$223 million needed to keep bridges healthy
Consultants to the Rhode Island Turnpike and Bridge Authority (RITBA) recommended on Wednesday a $350 million capital repair plan over 20 years for the Clairborne Pell Bridge between Jamestown and Newport and the Mount Hope Bridge between Portsmouth and Bristol.
The consultants said the plan represents a shortfall of $223 million that probably would be obtained through higher tolls on the Newport Bridge and a possible return to tolls on the Mount Hope Bridge.
RITBA took no action on the plan, pending its review of the data and its intent to conduct several public forums on the report and its impacts.
David Darlington, RITBA chairman, said a committee will meet tomorrow, Dec. 14, to discuss dates and locations for the forums. "We want to know what the public thinks, and especially if they see any options for cost savings or financing that the consultants and the board have not identified," he said.
Darlington also said he expects the forums to start in January, and be continued at as many dates and locations that are required to give the public adequate opportunity to comment.
Meeting at the Jamestown Library on Wednesday morning, the RITBA board heard a presentation by the consultants, PB (Parsons, Brinckerhoff, Quade and Douglas, Inc.) of New York City, and its financial partner, PBConsult of Washington, D.C. The consultants said the recommendations represent what must be done, starting in the current fiscal year, to prevent deterioration to the bridge that would result in even higher costs if postponed indefinitely.
The bridge-work total does not reflect the annual operating costs of about $13 million a year for the two bridges. The plan by PB is summarized in 70 pages of narratives and graphics, backed up by hundreds of pages of evaluations made to develop the plan.
State Representative Bruce Long (R-Jamestown, Middletown) said he believes the current toll structure is a bargain. He nonetheless urged RITBA to consider special toll provisions especiallyfor Jamestown residents. He also proposed that the plan be provided online. Darlington said putting the plan on the Internet would be considered.
Debra Moolin Taylor, supervising structural engineer for PB, who has been chief technical advisor for RITBA since 1994, presented the engineering data for the 20 years of work needed. PB designed the Newport Bridge, built 38 years ago. PB financial expert Matthew Bieschke explained the money considerations that went into development of the plan.
In response to a question by the RITBA board, Bieschke said that the $2 cash toll, in effect since opening of the bridge, represented $12 per trip if it had been adjusted for inflation over the years.
Moolin Taylor and Bieschke emphasized that RITBA's handling of on-going operations and maintenance has been superior and allowed little room for funding options other than restructuring toll income to cover the long-term bridge costs. Their presentations on Wednesday did not include details of work needing to be done, other than reference to a report some months ago that painting of the Newport Bridge would cost about $80 million.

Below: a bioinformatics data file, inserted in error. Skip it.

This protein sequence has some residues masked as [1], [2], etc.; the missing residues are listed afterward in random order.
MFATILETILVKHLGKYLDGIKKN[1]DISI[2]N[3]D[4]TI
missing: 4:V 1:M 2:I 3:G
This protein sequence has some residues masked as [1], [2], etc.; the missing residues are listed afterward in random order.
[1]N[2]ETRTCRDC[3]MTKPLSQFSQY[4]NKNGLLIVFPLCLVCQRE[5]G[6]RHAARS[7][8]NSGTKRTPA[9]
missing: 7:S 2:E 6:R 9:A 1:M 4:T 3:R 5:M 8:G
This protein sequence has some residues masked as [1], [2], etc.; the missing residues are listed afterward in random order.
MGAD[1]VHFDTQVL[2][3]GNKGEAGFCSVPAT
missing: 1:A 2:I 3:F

At the request of authority members, Moolin Taylor explained the need to construct scaffolding and related access devices for painters to reach all portions of the bridge; and the involved techniques because of environmental considerations needed to contain dust from sandblasting the old paint and the mist from applying new paint. She also detailed the sealing properties of the paint to protect the bridge structure because the paint was not simply an aesthetic consideration.
The PB presenters noted that the 20-year costs will be divided between the two bridges. Approximately 75 percent for the Newport Bridge and about 25 percent for the 78-year-old Mount Hope Bridge for which many major repairs have been recently completed. It also was noted that Newport Bridge is a four lane, 11,248-foot structure and the Mount Hope Bridge is a two-lane, 4,858-foot span.
Moolin Taylor explained that the RITBA and PB policy over the years has been to make needed repairs in relationship to available funds, but the condition of the bridge is reaching the point where some work can no longer be deferred. She specified the need for more extensive deck repairs than have been made in the past.
At no point in the presentation were safety issues raised, but the engineer said matters would become critical because of "points of diminishing returns for some work to be further deferred."
She also responded to a question by RITBA Vice Chairman Richard Eannarino of Jamestown that doing "nothing more" in the next decade or two would result in "deterioration beyond the service life, accelerated corrosion, and greater expense to provide for the structural integrity" of the bridges.
Jamestown Councilman Michael White asked about implications of electronic toll collection, such as EZPass, for increasing use of the Newport Bridge, and the volume possibly offsetting some of the added costs.
Darlington said the authority is in the process of reviewing data that might enable valid projections about such a factor. He and other bridge officials noted that the traffic volume has remained constant over the last four to five years.
Eannarino commented that the authority needs to "do want is right, and not necessarily politically advantageous" in deciding how to fund the upkeep of the bridges.